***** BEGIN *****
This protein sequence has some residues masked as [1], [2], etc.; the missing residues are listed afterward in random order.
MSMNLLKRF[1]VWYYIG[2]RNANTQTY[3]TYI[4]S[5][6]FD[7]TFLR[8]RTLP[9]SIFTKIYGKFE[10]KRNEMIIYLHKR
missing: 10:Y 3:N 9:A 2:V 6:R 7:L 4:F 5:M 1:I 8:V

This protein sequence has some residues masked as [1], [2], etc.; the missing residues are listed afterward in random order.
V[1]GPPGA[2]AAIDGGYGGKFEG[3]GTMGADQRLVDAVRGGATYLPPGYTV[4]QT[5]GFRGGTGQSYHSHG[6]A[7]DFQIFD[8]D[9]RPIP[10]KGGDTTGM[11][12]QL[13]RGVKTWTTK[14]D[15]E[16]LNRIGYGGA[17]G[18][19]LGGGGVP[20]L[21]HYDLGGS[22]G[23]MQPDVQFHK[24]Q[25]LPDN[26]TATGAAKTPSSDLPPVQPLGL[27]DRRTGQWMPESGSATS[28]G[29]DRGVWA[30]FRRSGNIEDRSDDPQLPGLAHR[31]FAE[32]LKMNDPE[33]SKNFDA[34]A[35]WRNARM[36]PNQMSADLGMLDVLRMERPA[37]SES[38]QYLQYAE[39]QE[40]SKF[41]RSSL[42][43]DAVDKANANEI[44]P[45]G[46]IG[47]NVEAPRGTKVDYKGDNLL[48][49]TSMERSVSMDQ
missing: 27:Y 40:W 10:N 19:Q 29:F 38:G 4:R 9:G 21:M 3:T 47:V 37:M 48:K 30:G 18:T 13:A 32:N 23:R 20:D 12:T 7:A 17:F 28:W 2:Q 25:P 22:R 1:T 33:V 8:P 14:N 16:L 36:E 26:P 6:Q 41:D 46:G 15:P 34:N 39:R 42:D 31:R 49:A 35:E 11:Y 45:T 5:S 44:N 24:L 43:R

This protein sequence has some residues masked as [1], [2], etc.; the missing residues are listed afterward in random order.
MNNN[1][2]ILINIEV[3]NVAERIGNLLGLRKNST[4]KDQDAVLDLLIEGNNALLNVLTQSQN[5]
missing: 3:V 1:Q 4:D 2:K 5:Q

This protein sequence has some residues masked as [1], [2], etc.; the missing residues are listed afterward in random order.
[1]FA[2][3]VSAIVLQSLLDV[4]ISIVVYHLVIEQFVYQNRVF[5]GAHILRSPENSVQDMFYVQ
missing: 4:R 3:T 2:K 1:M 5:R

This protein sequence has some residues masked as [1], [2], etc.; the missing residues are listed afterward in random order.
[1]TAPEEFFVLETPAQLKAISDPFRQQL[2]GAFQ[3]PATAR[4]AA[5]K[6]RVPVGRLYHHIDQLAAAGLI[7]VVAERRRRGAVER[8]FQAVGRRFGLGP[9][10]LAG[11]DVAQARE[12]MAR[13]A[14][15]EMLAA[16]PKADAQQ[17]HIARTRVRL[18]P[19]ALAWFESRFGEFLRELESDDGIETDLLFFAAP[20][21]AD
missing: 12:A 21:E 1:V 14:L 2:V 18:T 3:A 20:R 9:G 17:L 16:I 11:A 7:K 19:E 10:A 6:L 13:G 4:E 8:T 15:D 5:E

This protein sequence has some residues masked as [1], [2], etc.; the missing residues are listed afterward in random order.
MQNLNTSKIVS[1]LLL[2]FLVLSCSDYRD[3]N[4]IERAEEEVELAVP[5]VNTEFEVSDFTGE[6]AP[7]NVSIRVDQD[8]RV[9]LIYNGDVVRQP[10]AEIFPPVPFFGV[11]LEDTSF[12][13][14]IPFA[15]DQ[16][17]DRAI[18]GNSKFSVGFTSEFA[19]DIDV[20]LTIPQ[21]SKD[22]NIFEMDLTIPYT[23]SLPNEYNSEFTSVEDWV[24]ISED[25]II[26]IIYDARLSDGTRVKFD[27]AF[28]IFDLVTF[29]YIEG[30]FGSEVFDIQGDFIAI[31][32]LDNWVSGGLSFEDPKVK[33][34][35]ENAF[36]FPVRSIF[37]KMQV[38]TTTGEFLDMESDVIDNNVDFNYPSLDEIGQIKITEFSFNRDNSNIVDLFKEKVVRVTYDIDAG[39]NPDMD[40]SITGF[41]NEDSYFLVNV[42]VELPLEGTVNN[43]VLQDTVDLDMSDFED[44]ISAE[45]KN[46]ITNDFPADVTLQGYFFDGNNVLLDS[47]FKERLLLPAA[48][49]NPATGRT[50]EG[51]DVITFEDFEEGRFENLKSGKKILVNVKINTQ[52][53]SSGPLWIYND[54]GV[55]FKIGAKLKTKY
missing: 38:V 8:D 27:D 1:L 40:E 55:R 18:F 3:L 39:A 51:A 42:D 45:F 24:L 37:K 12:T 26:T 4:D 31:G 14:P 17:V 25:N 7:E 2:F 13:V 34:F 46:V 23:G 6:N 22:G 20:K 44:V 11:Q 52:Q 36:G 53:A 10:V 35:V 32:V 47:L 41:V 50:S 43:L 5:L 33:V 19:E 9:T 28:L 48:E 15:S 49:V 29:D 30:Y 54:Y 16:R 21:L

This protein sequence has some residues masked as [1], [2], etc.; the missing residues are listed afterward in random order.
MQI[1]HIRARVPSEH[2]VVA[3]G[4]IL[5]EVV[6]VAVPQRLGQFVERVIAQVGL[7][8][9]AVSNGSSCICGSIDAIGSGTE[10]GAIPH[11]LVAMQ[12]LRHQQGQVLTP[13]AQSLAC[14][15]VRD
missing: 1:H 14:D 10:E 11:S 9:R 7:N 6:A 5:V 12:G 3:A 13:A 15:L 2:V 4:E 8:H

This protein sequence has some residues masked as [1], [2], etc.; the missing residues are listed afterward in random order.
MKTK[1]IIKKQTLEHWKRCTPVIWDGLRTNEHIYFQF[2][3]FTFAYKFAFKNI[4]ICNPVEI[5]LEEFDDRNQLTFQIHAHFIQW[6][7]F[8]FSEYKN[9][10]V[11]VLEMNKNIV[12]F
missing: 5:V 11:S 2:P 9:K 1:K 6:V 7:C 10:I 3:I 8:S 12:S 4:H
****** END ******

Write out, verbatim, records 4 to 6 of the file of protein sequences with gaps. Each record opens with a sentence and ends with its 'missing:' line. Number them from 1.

This protein sequence has some residues masked as [1], [2], etc.; the missing residues are listed afterward in random order.
[1]FA[2][3]VSAIVLQSLLDV[4]ISIVVYHLVIEQFVYQNRVF[5]GAHILRSPENSVQDMFYVQ
missing: 4:R 3:T 2:K 1:M 5:R

This protein sequence has some residues masked as [1], [2], etc.; the missing residues are listed afterward in random order.
[1]TAPEEFFVLETPAQLKAISDPFRQQL[2]GAFQ[3]PATAR[4]AA[5]K[6]RVPVGRLYHHIDQLAAAGLI[7]VVAERRRRGAVER[8]FQAVGRRFGLGP[9][10]LAG[11]DVAQARE[12]MAR[13]A[14][15]EMLAA[16]PKADAQQ[17]HIARTRVRL[18]P[19]ALAWFESRFGEFLRELESDDGIETDLLFFAAP[20][21]AD
missing: 12:A 21:E 1:V 14:L 2:V 18:T 3:A 20:R 9:G 17:L 16:I 11:A 7:K 19:E 10:A 6:L 13:G 4:E 8:T 15:D 5:E

This protein sequence has some residues masked as [1], [2], etc.; the missing residues are listed afterward in random order.
MQNLNTSKIVS[1]LLL[2]FLVLSCSDYRD[3]N[4]IERAEEEVELAVP[5]VNTEFEVSDFTGE[6]AP[7]NVSIRVDQD[8]RV[9]LIYNGDVVRQP[10]AEIFPPVPFFGV[11]LEDTSF[12][13][14]IPFA[15]DQ[16][17]DRAI[18]GNSKFSVGFTSEFA[19]DIDV[20]LTIPQ[21]SKD[22]NIFEMDLTIPYT[23]SLPNEYNSEFTSVEDWV[24]ISED[25]II[26]IIYDARLSDGTRVKFD[27]AF[28]IFDLVTF[29]YIEG[30]FGSEVFDIQGDFIAI[31][32]LDNWVSGGLSFEDPKVK[33][34][35]ENAF[36]FPVRSIF[37]KMQV[38]TTTGEFLDMESDVIDNNVDFNYPSLDEIGQIKITEFSFNRDNSNIVDLFKEKVVRVTYDIDAG[39]NPDMD[40]SITGF[41]NEDSYFLVNV[42]VELPLEGTVNN[43]VLQDTVDLDMSDFED[44]ISAE[45]KN[46]ITNDFPADVTLQGYFFDGNNVLLDS[47]FKERLLLPAA[48][49]NPATGRT[50]EG[51]DVITFEDFEEGRFENLKSGKKILVNVKINTQ[52][53]SSGPLWIYND[54]GV[55]FKIGAKLKTKY
missing: 38:V 8:D 27:D 1:L 40:E 55:R 18:F 3:L 39:A 51:A 42:D 45:F 24:L 37:K 12:T 26:T 4:D 31:G 14:P 17:V 25:N 7:E 2:F 13:V 34:F 46:V 23:G 6:N 22:G 20:K 44:V 11:Q 52:Q 36:G 53:A 10:V 35:V 32:V 47:L 41:V 50:S 43:L 5:L 33:V 19:E 9:T 28:L 48:E 15:S 49:V 29:D 30:Y 54:Y 16:R 21:L